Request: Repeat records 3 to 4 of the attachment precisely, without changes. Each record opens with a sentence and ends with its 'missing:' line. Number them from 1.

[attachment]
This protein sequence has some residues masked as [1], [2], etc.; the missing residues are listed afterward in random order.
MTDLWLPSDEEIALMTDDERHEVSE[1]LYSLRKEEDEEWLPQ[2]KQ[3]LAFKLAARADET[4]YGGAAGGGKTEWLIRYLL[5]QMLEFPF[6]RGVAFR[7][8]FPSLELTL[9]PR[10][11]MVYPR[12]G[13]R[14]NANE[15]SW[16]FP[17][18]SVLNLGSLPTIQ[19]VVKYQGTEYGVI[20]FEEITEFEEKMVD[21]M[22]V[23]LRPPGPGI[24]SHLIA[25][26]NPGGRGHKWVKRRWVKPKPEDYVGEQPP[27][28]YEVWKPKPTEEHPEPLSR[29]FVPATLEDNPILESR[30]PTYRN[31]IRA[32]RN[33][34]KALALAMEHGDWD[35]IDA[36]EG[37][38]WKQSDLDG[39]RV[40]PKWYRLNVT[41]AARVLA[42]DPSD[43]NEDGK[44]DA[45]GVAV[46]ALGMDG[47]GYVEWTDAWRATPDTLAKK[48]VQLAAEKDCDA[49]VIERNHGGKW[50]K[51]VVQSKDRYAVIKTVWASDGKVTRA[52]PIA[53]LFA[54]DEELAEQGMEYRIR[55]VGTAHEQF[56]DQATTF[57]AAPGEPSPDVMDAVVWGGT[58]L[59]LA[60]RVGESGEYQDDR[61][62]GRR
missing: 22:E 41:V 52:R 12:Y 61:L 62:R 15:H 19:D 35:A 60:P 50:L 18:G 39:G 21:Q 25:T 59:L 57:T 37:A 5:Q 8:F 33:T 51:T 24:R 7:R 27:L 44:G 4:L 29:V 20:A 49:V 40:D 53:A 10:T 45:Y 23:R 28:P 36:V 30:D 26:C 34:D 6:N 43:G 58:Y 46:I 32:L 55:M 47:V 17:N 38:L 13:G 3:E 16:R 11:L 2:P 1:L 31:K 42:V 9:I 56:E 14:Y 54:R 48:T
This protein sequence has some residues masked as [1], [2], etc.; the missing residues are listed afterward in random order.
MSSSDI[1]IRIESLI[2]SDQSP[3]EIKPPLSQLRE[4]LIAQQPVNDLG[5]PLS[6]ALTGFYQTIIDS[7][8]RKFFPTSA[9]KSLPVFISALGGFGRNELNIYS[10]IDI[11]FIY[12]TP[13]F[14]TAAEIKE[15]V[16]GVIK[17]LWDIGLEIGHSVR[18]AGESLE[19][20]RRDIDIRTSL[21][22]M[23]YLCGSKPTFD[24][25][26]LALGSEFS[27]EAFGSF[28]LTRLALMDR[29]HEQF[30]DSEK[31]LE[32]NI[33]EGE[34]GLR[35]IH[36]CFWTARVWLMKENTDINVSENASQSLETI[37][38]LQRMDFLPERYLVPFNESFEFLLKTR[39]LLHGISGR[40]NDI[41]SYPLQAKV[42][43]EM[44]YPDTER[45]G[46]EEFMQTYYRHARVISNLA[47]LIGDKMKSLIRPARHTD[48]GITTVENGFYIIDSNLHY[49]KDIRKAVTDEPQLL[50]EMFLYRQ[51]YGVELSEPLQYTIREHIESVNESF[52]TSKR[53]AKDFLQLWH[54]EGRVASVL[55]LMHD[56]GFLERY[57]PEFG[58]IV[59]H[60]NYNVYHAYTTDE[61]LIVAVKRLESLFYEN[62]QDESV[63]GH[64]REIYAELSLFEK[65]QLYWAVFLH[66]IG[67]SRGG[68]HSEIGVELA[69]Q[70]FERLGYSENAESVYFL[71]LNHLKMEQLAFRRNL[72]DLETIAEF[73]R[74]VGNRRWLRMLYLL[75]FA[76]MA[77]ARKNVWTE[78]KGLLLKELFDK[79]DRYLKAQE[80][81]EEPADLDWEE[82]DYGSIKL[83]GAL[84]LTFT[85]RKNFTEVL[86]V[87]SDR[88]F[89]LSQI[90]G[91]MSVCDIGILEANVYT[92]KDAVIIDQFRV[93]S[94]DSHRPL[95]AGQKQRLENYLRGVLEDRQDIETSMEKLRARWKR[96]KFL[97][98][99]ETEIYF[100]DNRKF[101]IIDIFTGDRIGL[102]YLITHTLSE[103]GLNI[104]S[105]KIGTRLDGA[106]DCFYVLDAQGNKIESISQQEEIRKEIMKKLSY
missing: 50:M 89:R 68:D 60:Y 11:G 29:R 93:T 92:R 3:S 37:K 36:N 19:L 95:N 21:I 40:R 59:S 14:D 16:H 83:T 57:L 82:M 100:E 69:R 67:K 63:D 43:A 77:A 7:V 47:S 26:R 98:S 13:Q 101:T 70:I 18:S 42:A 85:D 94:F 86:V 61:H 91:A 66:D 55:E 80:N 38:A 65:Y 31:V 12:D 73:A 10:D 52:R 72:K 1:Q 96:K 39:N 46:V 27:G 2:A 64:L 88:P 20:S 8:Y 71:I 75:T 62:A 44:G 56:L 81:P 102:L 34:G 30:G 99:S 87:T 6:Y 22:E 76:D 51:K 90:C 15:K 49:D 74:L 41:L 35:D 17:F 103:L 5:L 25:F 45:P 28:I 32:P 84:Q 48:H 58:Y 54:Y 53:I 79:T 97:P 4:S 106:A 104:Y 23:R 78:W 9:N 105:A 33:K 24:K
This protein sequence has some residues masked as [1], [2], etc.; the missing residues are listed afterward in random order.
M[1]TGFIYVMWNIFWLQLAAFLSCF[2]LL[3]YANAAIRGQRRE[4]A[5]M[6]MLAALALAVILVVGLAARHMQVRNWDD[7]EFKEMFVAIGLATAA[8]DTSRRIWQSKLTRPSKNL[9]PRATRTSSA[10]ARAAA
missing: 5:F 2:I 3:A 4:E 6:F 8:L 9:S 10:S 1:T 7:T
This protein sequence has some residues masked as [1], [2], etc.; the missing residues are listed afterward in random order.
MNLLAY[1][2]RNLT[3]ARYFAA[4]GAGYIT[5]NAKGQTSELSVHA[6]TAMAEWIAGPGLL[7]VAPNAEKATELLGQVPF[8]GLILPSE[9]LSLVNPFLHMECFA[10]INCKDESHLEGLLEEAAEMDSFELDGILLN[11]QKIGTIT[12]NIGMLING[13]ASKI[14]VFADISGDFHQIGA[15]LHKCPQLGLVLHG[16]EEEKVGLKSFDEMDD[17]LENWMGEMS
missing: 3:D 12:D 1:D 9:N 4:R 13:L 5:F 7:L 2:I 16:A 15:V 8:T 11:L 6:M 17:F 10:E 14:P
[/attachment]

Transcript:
This protein sequence has some residues masked as [1], [2], etc.; the missing residues are listed afterward in random order.
M[1]TGFIYVMWNIFWLQLAAFLSCF[2]LL[3]YANAAIRGQRRE[4]A[5]M[6]MLAALALAVILVVGLAARHMQVRNWDD[7]EFKEMFVAIGLATAA[8]DTSRRIWQSKLTRPSKNL[9]PRATRTSSA[10]ARAAA
missing: 5:F 2:I 3:A 4:E 6:F 8:L 9:S 10:S 1:T 7:T
This protein sequence has some residues masked as [1], [2], etc.; the missing residues are listed afterward in random order.
MNLLAY[1][2]RNLT[3]ARYFAA[4]GAGYIT[5]NAKGQTSELSVHA[6]TAMAEWIAGPGLL[7]VAPNAEKATELLGQVPF[8]GLILPSE[9]LSLVNPFLHMECFA[10]INCKDESHLEGLLEEAAEMDSFELDGILLN[11]QKIGTIT[12]NIGMLING[13]ASKI[14]VFADISGDFHQIGA[15]LHKCPQLGLVLHG[16]EEEKVGLKSFDEMDD[17]LENWMGEMS
missing: 3:D 12:D 1:D 9:N 4:R 13:L 5:F 7:L 2:I 16:A 15:V 8:T 11:L 6:M 17:F 10:E 14:P